-$ 56,304,270.99 62049618598.9176 $ 2,213,452,201.08

-$ 55,755,049.39 49379878442.4686 $ 698,716,176.90

-$ 55,927,928.66 56614638074.3896 $ 1,115,336,899.16

-$ 54,922,952.81 70689361660.2744 $ 685,358,890.01

-$ 56,467,097.45 38675229011.2514 $ 1,119,212,937.53

-$ 56,979,288.78 27216862215.546 $ 1,786,879,712.25

2233513159552.76 $ 48,264,759,027.52

25 Marks:

The data at left are monthly sales totals from a random sample of 33 stores in a large chain of nationwide clothing s

the sample, are approximately the same size and carry the same merchandise. The county, or in some cases coun

customers is referred to here as the customer base. For each of the 33 set are:

Sales ------Latest one month sales total (dollars)

Income ---Median family income of customer base (dollars)

Age --------Median age of customer base (years)

HS ----------Percentage of customer base with a high school diploma

College ---Percentage of customer base with a college diploma

Growth ---Annual population growth rate of customer base over the past 10 years.

Q-2a (5 Points). Construct a scatter plot, using sales as the dependent variable and median family income as the in

Q-2b (5 Points). Assuming a linear relationship, use the least-squares method to compute the regression coefficien

Q-2c (2.5 points): Predict the sales based off income of $50,000.00

Q-2d (2.5 points): Explain why it would not be appropriate to use the model to predict sales when income is $10,000

Q-2e (10 Points). Interpret the meaning of the Y-intercept, b0, and the slope, b1, in this problem.

It can be seen that the plots are scattered all over the place.

Sales

Sales

Upper 95.0%

1724732

63.327983

2-d)

At income =10,000 Sales 870489.64

Standard Error 857089.13

Predicted sales is almost the same as the error. That's why it won't be appropriate

2-e)

Sales = b1*Income +b0

Sales = 32.494*income+545545.7873

b1>0 which means that for an increase in income sales will also increase

Also, when we increase income by 1 unit, Sales increases by 32.494 unit

b0=545545.7873 which is equal to the sales generated when the income of the family =0

e chain of nationwide clothing stores. All stores in the franchise, and thus within

county, or in some cases counties, in which the store draws the majority of its

median family income as the independent variable. Discuss the scatter plot.

mpute the regression coefficients b0 and b1 and state the regression equation.

his problem.

won't be appropriate

lso increase

32.494 unit

25 Points:

Q-3: The cellular spinoff company Jog wants to estimate the proportion of househ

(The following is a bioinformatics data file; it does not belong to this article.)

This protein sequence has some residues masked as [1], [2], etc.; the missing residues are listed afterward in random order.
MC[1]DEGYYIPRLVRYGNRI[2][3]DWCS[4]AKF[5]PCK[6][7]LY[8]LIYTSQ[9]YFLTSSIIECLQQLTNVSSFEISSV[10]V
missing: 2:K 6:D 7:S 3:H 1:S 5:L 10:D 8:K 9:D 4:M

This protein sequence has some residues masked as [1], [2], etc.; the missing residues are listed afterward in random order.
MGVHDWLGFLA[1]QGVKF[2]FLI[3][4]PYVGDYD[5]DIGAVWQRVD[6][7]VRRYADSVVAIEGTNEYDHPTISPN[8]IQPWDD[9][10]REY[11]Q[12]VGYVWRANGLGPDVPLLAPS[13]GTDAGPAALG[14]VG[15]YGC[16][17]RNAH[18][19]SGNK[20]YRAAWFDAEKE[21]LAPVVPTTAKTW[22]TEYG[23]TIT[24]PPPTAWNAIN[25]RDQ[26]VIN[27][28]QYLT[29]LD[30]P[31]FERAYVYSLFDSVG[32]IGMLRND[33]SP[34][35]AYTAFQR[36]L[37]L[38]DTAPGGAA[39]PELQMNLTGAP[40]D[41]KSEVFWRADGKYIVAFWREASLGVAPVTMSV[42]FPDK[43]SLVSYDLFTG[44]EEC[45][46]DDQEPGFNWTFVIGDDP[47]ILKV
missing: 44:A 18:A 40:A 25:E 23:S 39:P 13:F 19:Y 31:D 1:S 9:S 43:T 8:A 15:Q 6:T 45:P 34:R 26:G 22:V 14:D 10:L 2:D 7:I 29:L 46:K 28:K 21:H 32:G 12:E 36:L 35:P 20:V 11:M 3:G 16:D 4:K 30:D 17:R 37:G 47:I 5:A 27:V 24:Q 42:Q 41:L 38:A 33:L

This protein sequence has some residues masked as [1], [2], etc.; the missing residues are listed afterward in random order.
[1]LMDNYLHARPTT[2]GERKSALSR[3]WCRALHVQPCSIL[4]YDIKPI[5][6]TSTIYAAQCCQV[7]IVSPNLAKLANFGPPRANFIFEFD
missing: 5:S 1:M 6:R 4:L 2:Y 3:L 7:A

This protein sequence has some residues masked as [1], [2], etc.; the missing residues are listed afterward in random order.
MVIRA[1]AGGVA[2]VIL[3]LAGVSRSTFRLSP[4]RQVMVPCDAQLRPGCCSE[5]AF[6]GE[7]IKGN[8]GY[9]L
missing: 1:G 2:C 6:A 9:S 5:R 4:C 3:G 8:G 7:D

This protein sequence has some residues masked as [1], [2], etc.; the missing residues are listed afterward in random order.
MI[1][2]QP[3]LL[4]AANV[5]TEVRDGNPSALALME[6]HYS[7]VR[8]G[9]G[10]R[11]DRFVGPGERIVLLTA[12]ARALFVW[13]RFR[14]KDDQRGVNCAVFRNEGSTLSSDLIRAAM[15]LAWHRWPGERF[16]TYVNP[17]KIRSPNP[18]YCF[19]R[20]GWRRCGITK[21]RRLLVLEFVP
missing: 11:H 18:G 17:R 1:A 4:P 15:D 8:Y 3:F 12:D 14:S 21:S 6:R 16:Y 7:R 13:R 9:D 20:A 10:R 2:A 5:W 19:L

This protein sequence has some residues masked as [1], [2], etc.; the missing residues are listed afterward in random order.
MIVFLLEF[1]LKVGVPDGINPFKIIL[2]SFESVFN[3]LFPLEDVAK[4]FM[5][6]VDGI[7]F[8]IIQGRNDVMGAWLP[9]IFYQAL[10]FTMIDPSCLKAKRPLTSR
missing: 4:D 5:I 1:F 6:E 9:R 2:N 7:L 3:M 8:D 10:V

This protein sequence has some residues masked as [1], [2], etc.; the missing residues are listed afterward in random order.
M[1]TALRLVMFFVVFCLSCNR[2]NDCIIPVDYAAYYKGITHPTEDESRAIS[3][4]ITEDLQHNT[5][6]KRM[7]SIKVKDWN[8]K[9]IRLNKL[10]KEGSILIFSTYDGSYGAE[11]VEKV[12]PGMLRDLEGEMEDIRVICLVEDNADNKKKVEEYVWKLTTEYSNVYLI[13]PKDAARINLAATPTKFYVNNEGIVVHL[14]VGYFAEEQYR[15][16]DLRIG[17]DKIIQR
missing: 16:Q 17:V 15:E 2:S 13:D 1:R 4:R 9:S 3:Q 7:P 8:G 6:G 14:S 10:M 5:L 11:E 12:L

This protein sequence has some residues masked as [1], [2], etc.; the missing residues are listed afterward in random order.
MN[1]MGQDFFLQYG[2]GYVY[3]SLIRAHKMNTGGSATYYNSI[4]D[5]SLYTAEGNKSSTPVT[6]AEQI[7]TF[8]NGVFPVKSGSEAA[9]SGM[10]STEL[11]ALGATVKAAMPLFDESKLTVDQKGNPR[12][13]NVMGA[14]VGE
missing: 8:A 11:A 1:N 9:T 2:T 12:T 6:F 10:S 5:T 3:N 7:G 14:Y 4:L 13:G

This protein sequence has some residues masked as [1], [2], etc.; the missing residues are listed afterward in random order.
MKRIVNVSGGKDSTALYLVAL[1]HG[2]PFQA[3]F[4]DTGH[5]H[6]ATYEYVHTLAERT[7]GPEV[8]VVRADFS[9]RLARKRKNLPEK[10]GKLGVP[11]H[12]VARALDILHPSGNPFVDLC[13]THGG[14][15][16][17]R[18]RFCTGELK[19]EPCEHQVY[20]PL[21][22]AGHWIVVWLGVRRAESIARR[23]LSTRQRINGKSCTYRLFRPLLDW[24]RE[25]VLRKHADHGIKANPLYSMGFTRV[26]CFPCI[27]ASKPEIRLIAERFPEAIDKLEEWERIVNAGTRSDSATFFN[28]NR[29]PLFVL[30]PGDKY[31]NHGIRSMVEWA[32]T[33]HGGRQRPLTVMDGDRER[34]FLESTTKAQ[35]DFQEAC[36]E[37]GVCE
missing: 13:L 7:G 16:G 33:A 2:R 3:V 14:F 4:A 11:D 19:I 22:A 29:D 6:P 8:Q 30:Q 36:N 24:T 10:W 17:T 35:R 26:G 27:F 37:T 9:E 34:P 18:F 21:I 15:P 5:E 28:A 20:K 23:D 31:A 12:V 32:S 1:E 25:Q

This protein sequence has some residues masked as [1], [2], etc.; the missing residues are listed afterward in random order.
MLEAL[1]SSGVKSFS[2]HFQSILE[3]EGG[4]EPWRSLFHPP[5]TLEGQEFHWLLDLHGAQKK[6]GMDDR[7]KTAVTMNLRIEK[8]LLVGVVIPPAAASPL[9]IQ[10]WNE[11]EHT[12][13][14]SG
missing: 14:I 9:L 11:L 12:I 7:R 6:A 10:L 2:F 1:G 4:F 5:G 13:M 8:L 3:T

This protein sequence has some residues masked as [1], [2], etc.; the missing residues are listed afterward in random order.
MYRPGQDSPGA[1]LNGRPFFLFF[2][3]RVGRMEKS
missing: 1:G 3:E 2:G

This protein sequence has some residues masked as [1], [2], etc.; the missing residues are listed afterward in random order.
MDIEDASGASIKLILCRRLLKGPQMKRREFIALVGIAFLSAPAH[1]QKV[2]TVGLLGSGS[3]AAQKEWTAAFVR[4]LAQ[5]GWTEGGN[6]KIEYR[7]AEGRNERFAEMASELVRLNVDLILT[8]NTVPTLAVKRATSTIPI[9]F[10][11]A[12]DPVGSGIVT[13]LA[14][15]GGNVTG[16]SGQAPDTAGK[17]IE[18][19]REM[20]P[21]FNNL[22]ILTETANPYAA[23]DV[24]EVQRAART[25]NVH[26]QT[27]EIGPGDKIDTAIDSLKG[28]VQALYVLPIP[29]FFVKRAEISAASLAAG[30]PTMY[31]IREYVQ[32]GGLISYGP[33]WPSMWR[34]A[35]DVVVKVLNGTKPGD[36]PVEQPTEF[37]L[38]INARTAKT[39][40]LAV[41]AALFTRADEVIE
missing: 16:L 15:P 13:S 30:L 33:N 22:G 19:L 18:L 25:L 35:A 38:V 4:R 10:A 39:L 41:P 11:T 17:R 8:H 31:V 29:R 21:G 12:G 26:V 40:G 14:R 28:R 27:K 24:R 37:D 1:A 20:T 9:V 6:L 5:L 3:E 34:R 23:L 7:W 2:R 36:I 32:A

were made available with a free handset. A random sample of 500 accounts is se

purchase an additional line if the handset was free.

Construct a 99% confidence interval estimate of the population proportion of accounts that w

the table below to arrive at your answer. Points breakdown below:

(2.5 Points)- Determine N, P-bar, and Confidence Level, Square Root, and determine the Cen

(2.5 Points)- Complete the table in full.

(5 Points)- Describe the confidence interval estimate of the population proportion of accoun

Q-4 (15 Points): The amount of time it takes to take your order at the local Briarp

a standard deviation s of 0.40 minutes. If you select a random sample of 16 custo

Q-4a (5 Points): What is the probability that the mean time spent per customer is at least 3 m

Q-4b (5 Points): What is the probability that it takes between 3 minutes and 5 minutes to tak

Q-4c: (5 Points) What is the length of an order if only 1% of all orders are shorter? (Round to

Proportions

n >= 30

p-bar 0.27 pbar = number of accounts purchasing an additional line i

confidence level 99%

z*s/sqrt(n) 0.05 Z score = normsinv(1-alpha/2) Standard deviation = s/sqrt

Lower end of int'l 0.219 Lower end = Center of interval + Z*s/sqrt(n)

Upper end of int'l 0.321 Upper end = Center of interval - Z*s/sqrt(n)

Interval width

1-confidence level 1%

(1-confidence level)/2 0.005

z 2.58

(p)(1-p) 0.20

s = sqrt[(p)(1-p)} 0.44

sqrt(n) 22.36

s/sqrt(n) 0.02

Check assumptions:

np>5 OK

n(1-p) > 5 OK

proportion of households that would purchase an additional cellular line if it

of 500 accounts is selected. The results indicate that 135 of the accounts would

ortion of accounts that would purchase the additional line if the handset were free. Fill in

n proportion of accounts that would purchase the additional line if the handset were free.